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Trade ideas: Strategists name buys, sells

By Lauren Young
Article from Reuters

NEW YORK (Reuters) - Buy, Sell or Hold? Many top global investment strategists are looking beyond American borders for the best investment ideas.

With a weak U.S. job market and the upcoming end of the Federal Reserve's $600 billion bond-buying program -- known as quantitative easing, or QE2 -- few speakers at the Reuters 2011 Investment Outlook Summit in New York this week said they are betting heavily on U.S. stocks or bonds. A few had conflicting views about the outlook for emerging markets and commodities.

Here are some of most bullish and bearish investment recommendations.

Rich Bernstein, founder and CEO of Richard Bernstein Capital Management LLC

Sell: Emerging Markets

"I think what people are completely missing is that the risk is not here in the United States. The risk is in emerging markets. There are just monstrous risks in emerging markets right now in my opinion." He cited inverted yield curves -- when short-term rates rise above longer yields -- in Brazil, Greece, Ireland, Portugal and India as red flags. (Historically, an inverted yield curve precedes a recession.) "There is your warning sign that no one is talking about."

Banny Lam, associate director of China and global macroeconomic research at CCBIS

Buy: China

"We think Chinese tightening is coming to an end and inflation should peak in June at about 6 percent. With some of the head-winds starting to clear up, it makes us quite bullish on China." He likes Chinese banks, which bore the brunt of the government's tightening policies and together with insurers make up nearly 30 percent of Shanghai's composite index.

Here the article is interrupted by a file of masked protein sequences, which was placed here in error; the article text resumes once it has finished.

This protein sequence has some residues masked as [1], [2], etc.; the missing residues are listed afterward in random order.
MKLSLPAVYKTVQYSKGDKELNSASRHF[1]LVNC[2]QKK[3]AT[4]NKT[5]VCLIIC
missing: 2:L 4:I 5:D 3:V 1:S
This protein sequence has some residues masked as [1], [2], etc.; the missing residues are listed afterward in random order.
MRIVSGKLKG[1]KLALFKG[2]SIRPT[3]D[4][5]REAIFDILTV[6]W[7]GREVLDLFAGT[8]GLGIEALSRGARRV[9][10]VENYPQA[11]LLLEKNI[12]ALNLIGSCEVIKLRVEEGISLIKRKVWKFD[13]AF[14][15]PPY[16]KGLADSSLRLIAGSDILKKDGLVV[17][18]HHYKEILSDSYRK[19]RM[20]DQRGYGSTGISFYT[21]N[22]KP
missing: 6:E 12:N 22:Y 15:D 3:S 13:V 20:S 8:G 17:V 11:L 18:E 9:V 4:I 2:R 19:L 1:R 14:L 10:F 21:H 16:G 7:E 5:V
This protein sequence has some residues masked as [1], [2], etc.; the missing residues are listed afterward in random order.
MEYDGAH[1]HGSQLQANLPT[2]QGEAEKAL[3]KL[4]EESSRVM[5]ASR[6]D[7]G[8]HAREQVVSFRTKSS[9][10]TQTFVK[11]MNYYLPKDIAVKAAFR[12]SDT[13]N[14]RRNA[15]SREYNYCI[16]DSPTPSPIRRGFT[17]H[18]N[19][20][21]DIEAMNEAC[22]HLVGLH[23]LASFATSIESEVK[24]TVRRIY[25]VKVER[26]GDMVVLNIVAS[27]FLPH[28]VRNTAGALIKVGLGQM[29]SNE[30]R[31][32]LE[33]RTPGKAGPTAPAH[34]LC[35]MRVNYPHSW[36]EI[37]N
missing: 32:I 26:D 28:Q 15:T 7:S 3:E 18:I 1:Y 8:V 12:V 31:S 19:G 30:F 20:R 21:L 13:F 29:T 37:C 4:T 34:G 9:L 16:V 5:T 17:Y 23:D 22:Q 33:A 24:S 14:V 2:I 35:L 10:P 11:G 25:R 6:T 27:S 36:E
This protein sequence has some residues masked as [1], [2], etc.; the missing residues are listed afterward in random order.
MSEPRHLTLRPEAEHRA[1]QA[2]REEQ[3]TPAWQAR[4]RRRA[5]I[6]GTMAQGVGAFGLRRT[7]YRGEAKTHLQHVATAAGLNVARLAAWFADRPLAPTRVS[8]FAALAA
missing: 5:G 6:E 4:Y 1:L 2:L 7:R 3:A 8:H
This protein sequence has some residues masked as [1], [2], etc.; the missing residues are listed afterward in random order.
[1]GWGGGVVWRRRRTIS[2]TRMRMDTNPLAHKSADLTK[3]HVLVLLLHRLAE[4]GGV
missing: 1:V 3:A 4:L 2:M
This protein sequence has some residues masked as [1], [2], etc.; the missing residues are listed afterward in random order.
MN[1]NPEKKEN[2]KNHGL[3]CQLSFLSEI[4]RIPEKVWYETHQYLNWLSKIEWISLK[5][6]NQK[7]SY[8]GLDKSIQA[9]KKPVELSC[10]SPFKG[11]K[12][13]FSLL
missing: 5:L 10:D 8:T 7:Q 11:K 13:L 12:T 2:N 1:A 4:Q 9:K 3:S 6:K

Nic Brown, head of commodity research at Natixis

Sell: Commodities, especially precious metals

Brown sees the most "bubble-like characteristics" in commodities, particularly precious metals such as gold. "It may be a bit too early to suggest end of QE2 will see massive increase in interest rates and gold prices will collapse. Our base case is that within this liquidity-fueled bubble we're closer to the end than the beginning."

David Kostin, chief U.S. equity strategist at Goldman Sachs

Buy: Consumer staples, energy

Kostin sees consumer staple stocks outperforming because companies in the sector are passing higher materials costs onto their users. Energy stocks also look promising. With oil prices high, "a little bit of profitability from every business" is siphoned off into windfall profits for energy companies. What doesn't he like? "We're more neutral on some of the cyclical sectors." Kostin sees the S&P 500 index ending 2011 at 1,450 points. He cut his forecast from 1,500 on May 27.

Matthew Pearson, Standard Bank's head of equity product in Africa

Buy: Ghana and Zimbabwe

Pearson said he was an "ardent fan" of Zimbabwe, which despite political violence, remains superior in infrastructure to much of sub-Saharan Africa outside of South Africa. "The managerial skill-set there is first rate/ ... From an equity viewpoint, it offers great opportunity." He called telecom company Econet Wireless (ECO.ZI) a top pick. As for Ghana, Pearson says it offers the most impressive economic growth prospects in sub-Sahara Africa, but the best way for investors to tap into Ghana's expansion is through its Eurobond.

Todd Harrison, CEO of Minyanville Media

Hold: Cash

Harrison's long-term outlook is cautious. He remains mostly in cash, believing it will take some years before the impaired economy recovers. "It's a question of, 'How do we begin to wean ourselves off this stimulus from central banks coming from around the world?' Then we can answer how strong is the recovery, and not just how big is the rally." The steady injection of liquidity "cannot manufacture housing construction or manufacture employment," he noted.